For me personally, it all came to a head with Wasting Light. I felt like that album in particular is one of their high points. For the album, Grohl built a recording studio in his garage so he could be close to his family during the recording process. From there, the band recorded a song a week for eleven weeks, all on tape (which was an old relic to record on at this point).
The end result was the incredible Wasting Light. Accompanying the album’s release was the even more incredible documentary, Foo Fighters: Back and Forth.
It captured the history of the band, and featured Grohl opening up for the first time in his life about Nirvana and the death of Kurt Cobain. It’s worth checking out, even if you’re not a fan of the band. Wasting Light produced some of the Foo Fighters’ best tracks. From the metal of Rope, to two of my all-time favorites; Walk and These Days.
During his off time from the band, Grohl got back behind the drum kit for side project, Them Crooked Vultures, along with Josh Homme and John Paul Jones. Fans are still waiting for a follow-up, as the first album was a killer rock record by three of the best in the business. Grohl also decided to enlist some of his favorite 80s metal singers for his Probot project, with Grohl again taking on the drums.
It was another memorable moment where Grohl got to make a record with his idols. No matter which one you prefer, both projects prove that Grohl is still one of the best rock drummers out there.
A true renaissance man, Grohl directed the documentary on one of the most important recording studios of all-time, Sound City. The Sound City Documentary shared the history of the now closed studio and all the albums recorded there, like Nevermind.
Grohl took things one step further by purchasing the one of a kind Neve console that Sound City had used for all these historical recordings and recorded new songs on the console with fellow artists that had recorded at the studio.
Grohl combined his love of music with his newfound love for filmmaking for the Foo Fighters next record, Sonic Highways.
The HBO series, directed by Grohl, followed the band as they went to different cities to record in famous studios in cities known for their deep musical history. It blew my mind on both the documentary and musical side. Go out of your way to see this if you haven’t, as it’s a must-see just for the historical side of the show.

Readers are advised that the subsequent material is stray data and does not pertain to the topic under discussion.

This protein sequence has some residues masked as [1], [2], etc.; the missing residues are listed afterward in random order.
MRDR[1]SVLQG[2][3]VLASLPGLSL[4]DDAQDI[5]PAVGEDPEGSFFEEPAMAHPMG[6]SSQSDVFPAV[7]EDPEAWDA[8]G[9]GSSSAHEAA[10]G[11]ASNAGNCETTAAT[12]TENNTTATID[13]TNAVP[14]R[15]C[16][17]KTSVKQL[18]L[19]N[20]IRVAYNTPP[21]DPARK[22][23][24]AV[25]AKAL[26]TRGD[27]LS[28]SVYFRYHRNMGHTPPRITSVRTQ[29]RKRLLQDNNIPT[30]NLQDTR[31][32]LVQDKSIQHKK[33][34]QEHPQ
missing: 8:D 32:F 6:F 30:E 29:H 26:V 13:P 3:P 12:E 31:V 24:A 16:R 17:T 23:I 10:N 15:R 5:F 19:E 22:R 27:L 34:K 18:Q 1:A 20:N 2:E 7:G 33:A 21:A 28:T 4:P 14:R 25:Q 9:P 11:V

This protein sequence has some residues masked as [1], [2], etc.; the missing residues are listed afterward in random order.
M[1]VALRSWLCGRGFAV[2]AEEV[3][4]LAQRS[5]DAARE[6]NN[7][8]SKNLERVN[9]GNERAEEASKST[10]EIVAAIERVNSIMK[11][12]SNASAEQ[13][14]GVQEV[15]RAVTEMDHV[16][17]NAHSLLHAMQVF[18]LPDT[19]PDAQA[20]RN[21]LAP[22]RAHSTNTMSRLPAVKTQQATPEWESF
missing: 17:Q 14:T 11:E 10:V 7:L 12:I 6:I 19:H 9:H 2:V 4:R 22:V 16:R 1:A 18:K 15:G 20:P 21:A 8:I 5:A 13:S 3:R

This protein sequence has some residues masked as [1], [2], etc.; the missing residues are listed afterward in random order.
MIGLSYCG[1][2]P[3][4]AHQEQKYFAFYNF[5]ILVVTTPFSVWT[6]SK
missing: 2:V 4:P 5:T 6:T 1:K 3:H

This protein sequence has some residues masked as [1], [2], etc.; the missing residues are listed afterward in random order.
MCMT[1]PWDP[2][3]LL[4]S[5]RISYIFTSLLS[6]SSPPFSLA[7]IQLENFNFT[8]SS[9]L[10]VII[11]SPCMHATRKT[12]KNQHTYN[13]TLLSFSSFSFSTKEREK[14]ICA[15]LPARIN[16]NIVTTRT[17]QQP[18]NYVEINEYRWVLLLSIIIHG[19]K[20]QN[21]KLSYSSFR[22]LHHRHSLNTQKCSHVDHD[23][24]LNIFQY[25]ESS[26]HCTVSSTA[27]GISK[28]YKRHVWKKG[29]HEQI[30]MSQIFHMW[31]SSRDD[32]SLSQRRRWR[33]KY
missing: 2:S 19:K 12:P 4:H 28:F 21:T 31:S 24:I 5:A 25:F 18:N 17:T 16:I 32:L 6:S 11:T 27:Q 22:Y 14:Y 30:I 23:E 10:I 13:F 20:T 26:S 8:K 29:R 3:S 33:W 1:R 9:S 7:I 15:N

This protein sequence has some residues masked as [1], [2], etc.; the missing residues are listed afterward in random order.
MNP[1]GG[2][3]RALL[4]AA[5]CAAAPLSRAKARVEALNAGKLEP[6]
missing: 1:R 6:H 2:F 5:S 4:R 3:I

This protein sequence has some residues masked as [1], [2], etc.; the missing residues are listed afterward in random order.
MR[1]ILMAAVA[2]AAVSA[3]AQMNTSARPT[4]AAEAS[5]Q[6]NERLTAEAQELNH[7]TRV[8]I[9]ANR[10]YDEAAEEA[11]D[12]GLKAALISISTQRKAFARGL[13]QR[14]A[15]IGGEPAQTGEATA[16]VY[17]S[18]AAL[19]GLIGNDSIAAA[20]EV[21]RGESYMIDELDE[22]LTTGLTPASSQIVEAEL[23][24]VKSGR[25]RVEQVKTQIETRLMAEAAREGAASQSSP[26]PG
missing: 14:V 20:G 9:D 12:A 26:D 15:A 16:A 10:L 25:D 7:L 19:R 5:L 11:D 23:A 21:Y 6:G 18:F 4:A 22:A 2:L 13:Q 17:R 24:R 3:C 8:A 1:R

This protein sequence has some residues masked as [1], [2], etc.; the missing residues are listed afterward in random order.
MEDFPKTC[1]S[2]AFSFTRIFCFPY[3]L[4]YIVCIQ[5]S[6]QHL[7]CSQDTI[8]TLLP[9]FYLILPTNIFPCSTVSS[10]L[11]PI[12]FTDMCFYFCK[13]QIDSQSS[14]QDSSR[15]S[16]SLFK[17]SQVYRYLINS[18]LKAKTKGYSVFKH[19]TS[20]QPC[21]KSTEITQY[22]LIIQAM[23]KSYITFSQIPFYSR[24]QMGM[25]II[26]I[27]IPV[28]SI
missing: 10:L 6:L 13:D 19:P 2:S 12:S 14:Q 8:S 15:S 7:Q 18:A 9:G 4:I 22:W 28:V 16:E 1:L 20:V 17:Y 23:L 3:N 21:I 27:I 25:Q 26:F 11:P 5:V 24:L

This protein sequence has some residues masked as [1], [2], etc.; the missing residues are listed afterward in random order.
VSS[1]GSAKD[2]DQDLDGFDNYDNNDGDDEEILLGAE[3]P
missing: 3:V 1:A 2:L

The concept of the album with each song being recorded in a different city was such an outside the box idea, and songs like Outside showed the payoff. In 2015, I came full circle from seeing the Foo Fighters in clubs early in their career, to getting to see the band play to sold-out crowds at Citi Field in New York and Fenway Park in Boston.
At these shows, the band's epic 3-hour (and a bit more) set had everyone on their feet singing along to every word, all while Grohl who broke his leg earlier in the year was on a giant rock throne. After conquering the world, the band took the last year and change off.
Then, out of nowhere, they dropped a new single, revealed info about a new album called Concrete and Gold, and announced a tour coming to a city near you this fall. For the upcoming album, the band just went and recorded a record, although secretly. Fans thought the band went on a long hiatus due to some trolling awhile back. Lucky for us, it wasn’t a long one.
Judging by the sound of new single Run, the Foo Fighters are going to rock us once again. Grohl has become the face of rock music all over the world, and his legacy stretching across 25+ years is simply amazing.
He was inducted into the Rock and Roll Hall of Fame in 2014 as a member of Nirvana, and I know he’ll become part of a rare group when the Foo Fighters get inducted a few years from now (making him a two-time honoree).
With rock music going up and down over the last 25 years, one constant has been Dave Grohl, and hopefully he’ll remain a constant for another 25 years to come.